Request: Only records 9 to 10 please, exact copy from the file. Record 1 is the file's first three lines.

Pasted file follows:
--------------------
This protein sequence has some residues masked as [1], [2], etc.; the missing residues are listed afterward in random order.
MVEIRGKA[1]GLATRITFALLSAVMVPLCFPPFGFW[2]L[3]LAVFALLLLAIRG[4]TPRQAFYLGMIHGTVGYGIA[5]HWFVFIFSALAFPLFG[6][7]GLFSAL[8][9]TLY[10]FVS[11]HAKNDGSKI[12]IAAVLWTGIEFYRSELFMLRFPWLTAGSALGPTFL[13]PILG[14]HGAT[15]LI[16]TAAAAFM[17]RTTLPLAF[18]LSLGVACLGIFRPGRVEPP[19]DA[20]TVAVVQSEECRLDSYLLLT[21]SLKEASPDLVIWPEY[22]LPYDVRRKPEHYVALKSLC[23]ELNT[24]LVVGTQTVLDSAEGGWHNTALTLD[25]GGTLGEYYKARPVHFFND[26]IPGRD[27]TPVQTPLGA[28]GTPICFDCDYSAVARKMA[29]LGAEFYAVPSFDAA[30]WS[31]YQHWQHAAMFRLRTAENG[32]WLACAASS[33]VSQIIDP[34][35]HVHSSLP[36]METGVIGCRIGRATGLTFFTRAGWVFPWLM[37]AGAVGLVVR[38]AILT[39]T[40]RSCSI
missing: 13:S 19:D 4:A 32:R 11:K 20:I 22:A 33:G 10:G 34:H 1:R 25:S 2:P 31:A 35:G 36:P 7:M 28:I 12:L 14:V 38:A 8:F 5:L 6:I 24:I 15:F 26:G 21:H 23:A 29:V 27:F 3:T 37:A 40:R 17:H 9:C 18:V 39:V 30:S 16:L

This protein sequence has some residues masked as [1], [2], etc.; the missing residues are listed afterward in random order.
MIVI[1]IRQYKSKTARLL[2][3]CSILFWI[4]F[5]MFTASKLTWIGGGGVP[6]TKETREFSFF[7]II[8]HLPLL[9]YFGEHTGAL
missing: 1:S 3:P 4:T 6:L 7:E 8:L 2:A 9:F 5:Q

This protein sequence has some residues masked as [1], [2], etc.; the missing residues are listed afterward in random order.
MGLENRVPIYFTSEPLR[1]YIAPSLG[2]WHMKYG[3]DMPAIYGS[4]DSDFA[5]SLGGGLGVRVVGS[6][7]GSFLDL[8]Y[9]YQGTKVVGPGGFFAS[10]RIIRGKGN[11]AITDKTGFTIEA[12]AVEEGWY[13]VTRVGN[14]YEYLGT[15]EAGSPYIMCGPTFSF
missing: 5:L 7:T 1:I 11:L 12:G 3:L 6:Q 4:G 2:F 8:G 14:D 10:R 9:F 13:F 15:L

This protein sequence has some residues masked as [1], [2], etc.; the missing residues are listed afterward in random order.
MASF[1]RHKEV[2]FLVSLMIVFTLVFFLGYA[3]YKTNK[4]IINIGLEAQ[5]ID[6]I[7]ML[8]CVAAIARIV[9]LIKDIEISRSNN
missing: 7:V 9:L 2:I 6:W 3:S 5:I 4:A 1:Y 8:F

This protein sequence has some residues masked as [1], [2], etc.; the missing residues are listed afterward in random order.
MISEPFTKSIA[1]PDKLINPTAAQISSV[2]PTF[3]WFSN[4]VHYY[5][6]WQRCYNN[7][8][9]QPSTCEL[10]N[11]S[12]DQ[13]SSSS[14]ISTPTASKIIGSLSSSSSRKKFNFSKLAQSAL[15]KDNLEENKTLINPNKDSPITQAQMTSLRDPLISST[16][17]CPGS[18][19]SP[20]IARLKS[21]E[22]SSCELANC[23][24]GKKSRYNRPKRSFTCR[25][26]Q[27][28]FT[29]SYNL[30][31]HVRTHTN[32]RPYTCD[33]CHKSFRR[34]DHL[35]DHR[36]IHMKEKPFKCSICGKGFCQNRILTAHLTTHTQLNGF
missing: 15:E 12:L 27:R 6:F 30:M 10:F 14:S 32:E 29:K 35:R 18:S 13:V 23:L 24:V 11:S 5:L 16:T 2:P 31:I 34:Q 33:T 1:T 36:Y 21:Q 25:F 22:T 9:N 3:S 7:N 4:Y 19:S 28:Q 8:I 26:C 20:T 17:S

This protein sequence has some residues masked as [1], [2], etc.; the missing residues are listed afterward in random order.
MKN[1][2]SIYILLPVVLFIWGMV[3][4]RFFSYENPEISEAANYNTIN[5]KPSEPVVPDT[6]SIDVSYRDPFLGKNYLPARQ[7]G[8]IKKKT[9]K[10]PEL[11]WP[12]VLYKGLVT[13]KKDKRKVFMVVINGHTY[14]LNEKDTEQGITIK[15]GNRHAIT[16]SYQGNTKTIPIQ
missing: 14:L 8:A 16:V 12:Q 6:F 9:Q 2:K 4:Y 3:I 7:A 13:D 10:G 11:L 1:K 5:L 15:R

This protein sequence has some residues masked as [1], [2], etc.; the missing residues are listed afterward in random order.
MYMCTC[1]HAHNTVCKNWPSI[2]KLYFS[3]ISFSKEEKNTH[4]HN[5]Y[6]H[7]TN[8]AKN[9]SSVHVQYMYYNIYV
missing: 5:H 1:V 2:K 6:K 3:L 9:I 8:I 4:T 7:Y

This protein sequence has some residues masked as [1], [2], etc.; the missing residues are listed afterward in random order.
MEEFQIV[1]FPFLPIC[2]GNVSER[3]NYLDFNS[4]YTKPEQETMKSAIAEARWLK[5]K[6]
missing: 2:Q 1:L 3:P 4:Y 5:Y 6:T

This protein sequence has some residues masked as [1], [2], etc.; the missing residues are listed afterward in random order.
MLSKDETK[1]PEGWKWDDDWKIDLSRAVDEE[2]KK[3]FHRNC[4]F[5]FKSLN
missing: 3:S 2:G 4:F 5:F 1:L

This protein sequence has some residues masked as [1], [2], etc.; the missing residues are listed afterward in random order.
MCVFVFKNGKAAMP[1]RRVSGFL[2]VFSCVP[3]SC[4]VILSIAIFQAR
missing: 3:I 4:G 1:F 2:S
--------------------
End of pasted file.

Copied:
This protein sequence has some residues masked as [1], [2], etc.; the missing residues are listed afterward in random order.
MLSKDETK[1]PEGWKWDDDWKIDLSRAVDEE[2]KK[3]FHRNC[4]F[5]FKSLN
missing: 3:S 2:G 4:F 5:F 1:L

This protein sequence has some residues masked as [1], [2], etc.; the missing residues are listed afterward in random order.
MCVFVFKNGKAAMP[1]RRVSGFL[2]VFSCVP[3]SC[4]VILSIAIFQAR
missing: 3:I 4:G 1:F 2:S